How do you make a gospel piano chord sound like a Cadd9?
Use Up/Down Arrow keys to increase or decrease volume. Take a major triad and add the second note of the chord. For example, in a C major chord, you’d add a D note somewhere in the voicing of the chord to make it a Cadd9. Gospel piano players like to tuck the add9 note between the root and third, to create a crunchier sound that sticks out.
What are the best chord scales for gospel music?
In the diatonic major chord scale, you’ll find minor chords on the second, third and sixth degrees—so you can very easily add some gospel vibes by changing those minor chords into minor 9 chords. Just be careful on the third degree, since the minor second on this degree is out of your major key’s scale and will sound very dissonant and jazzier.
Should I learn gospel chords?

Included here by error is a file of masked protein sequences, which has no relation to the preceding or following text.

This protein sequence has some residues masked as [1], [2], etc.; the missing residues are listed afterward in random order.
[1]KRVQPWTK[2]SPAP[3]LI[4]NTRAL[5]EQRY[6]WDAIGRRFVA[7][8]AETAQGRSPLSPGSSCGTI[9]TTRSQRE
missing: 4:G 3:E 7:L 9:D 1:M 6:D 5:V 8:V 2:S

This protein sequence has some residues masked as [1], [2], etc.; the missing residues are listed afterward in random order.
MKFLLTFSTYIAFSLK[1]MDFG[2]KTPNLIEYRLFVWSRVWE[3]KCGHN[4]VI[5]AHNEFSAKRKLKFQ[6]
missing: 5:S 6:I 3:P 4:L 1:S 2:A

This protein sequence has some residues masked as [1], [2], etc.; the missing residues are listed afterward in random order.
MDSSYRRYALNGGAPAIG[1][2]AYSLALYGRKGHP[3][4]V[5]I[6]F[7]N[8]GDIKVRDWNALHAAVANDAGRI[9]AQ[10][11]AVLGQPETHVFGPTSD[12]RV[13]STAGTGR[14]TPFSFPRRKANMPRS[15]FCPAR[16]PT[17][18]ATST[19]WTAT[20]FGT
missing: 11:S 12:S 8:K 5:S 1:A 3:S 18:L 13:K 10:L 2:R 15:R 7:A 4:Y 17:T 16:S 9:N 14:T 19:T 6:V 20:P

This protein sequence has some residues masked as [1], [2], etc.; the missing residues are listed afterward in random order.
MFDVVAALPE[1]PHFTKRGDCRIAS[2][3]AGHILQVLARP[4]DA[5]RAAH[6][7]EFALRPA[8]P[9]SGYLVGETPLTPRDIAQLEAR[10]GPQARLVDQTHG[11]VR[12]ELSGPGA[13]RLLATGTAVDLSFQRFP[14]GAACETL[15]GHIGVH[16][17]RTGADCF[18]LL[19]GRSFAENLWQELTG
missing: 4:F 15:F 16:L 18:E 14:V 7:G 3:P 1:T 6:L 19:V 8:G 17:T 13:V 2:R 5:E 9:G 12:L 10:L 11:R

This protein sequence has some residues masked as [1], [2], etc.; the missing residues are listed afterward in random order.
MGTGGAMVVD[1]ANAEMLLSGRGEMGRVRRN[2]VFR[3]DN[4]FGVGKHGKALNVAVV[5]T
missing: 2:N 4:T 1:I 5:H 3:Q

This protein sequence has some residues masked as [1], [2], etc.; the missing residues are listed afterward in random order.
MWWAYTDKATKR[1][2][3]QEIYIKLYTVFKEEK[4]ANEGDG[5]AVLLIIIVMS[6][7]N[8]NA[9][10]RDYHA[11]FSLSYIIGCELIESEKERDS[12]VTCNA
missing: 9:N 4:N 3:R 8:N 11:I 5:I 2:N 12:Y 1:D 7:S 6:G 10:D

So learning your gospel chords is great because those sounds translate into so many different use cases and will make you a better player. Learning how to play gospel music is all about learning how to voice chords with different extensions around fairly common chord progressions.
How do you use a 9 chord in gospel music?
Use Up/Down Arrow keys to increase or decrease volume. The major 9 chord is a chord you’ll find in a lot of genres like lo-fi, R&B and neo-soul, so it’s no surprise that gospel music makes use of it too. Major 9 chords add a ninth extension to a major 7th chord—adding even more smoothness and richness to the major 7th chord.
How do you use add9 on a gospel piano?
Gospel piano players like to tuck the add9 note between the root and third, to create a crunchier sound that sticks out. You can use add9 on any major chord in the diatonic scale—meaning an add9 chord will work great on the first, fourth and fifth chords in your key.